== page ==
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Closet Powerboater
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Discussion Starter #1
Soon I will graduate, and soon I will have income. Marine stores beware!!!


One of the first purchases I plan to make is a portland pudgy Portland Pudgy multifunction dinghy -- the fun boat that could save your life! soon after that I plan to buy an outboard for it. My question: which one to get?

The dinghy is rated for a 2hp motor, though I have seen the occasional 3.5hp that doesn't weigh any more than a 2hp. The purpose of the motor would be to extend range for exploration, to be used instead of oars or sail when conditions are poor, and to create and emergency source of maneuvering propulsion for the mother ship in case of engine failure and no wind. The last one is a tall order for a 28,000lb boat, but it's for emergency only.

I think that 2hp probably makes sense, and the question is probably one of brand, though if there are light weight 3-6hp motors I would consider them. Who couldn't use a few more HP?


Desirable characteristics, generally in order of preference:
1: Reliability
2: Light weight (to make it easy to install and store)
3: Quiet
4: Low initial and operating cost
5: Ability to be in neutral (ie not always in gear)
6: Fuel efficient
7: Ability to connect to external fuel tank


MedSailor
 

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Get the "No" brand. They are the lightest ones, with zero maintenance. Also, you should think twice about spending your hard earned dough on dinghies right out of college. Sock that stuff away somewhere safe, you will thank yourself later when you can't row!
 

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I have a Honda 2HP four stroke that is very nice so far. Only quibble is that it's air-cooled (and therefore a tad noisy) and that full-out run-time is 45 minutes on its one litre integral tank. Of course, given that you can refuel from a salad dressing squeeze bottle, this isn't such a handicap.

My 110 lb. wife can one-armed it out of a forepeak. It's 28 lbs. and pushes a 10 foot Portabote and a 10.5 foot nesting dinghy.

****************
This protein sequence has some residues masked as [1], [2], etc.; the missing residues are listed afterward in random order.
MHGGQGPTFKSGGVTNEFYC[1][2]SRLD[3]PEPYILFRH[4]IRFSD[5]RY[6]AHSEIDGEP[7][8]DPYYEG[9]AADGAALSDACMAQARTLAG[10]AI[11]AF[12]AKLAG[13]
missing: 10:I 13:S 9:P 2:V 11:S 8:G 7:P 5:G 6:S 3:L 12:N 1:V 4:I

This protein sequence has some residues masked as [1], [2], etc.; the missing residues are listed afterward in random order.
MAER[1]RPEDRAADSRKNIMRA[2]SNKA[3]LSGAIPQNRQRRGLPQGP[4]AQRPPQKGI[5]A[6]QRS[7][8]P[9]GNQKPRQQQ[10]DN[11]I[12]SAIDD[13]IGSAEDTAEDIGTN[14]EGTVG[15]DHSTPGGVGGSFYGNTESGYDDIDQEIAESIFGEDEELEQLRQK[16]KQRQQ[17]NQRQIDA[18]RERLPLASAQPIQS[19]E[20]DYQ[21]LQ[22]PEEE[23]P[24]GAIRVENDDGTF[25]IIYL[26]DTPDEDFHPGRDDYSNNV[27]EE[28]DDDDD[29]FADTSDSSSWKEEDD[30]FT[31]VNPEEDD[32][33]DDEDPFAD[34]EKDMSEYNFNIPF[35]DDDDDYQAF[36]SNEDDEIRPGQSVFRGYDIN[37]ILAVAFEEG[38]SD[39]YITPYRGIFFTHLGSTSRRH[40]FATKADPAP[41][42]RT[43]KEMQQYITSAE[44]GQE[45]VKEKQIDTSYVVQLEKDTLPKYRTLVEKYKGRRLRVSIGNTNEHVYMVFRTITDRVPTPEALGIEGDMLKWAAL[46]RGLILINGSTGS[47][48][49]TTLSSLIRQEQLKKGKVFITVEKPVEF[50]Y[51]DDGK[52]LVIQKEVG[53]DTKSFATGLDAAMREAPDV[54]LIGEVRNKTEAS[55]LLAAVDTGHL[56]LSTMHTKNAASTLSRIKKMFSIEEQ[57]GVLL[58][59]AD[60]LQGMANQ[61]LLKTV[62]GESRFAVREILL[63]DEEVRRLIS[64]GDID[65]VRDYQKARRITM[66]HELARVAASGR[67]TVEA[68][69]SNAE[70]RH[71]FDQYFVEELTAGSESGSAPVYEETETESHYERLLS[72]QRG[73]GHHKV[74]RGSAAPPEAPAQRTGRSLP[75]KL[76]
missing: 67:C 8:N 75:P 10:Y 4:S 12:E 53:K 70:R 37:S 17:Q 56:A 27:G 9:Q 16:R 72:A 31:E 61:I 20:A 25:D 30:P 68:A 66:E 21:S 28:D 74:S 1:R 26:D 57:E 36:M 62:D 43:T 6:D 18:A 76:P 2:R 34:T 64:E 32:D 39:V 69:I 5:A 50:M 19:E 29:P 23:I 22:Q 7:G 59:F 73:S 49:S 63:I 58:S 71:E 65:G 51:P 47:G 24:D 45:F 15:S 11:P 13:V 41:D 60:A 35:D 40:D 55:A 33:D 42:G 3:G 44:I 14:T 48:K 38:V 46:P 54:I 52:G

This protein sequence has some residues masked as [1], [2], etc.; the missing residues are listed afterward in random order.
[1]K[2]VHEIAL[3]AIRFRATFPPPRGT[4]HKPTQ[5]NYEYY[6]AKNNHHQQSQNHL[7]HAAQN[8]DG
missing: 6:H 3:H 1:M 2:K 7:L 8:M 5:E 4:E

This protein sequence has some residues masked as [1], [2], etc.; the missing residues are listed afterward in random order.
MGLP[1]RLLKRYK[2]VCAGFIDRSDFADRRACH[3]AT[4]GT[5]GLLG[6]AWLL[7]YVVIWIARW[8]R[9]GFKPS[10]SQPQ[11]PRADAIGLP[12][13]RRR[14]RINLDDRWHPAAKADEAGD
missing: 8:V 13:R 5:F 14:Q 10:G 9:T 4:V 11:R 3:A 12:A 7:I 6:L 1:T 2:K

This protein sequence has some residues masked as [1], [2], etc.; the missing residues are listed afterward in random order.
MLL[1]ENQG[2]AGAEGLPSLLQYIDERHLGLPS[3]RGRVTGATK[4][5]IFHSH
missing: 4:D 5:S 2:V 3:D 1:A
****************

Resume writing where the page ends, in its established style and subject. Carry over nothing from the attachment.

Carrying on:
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Ornery Cuss
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IMHO I would say stay small- the lighter the better for this application being that the dinghy is small. A fourish horsepower may plane out with one small person aboard but in that stubby a dinghy id say you might need more like a 5 or 6 to plane out for sure. Looks to have alot of rocker to the hull and is short. If it were me, id go right ahead and buy a used 3.3 two stroke mercury or the like. Those babies put out a good amount of thrust for a wee little motor. If new, id probably go for a suzuki 2.5 four stroke coming in at 30 lbs even.

I cant remember having less than an 8 on my dinghies but i always wanted to go fast in a pinch. As a kid, dad even had a 13 whaler with a 30 horse behind his 32 jeanneau one year... fastest dinghy in the harbor. Ahh the good old days. My current dinghy? 12' carolina skiff with 25 johnson. The carolina is also unsinkable and new only $1200 bucks! Add a little wood and you got a good little utility boat.

Doesnt tow well though, go figure... ;)
 

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Courtney the Dancer
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We are also doing the engine debate. We have a 10' high pressure floor inflatable and we are thinking about a 4hp Yamaha four stroke. Very quiet, able to use a remote tank or the internal one. Extremely fuel efficient and reliable (three year warranty). It won't get it up on a plane but I'm not sure I need to go that fast anyway, and it's light, 48 lbs. ($1100).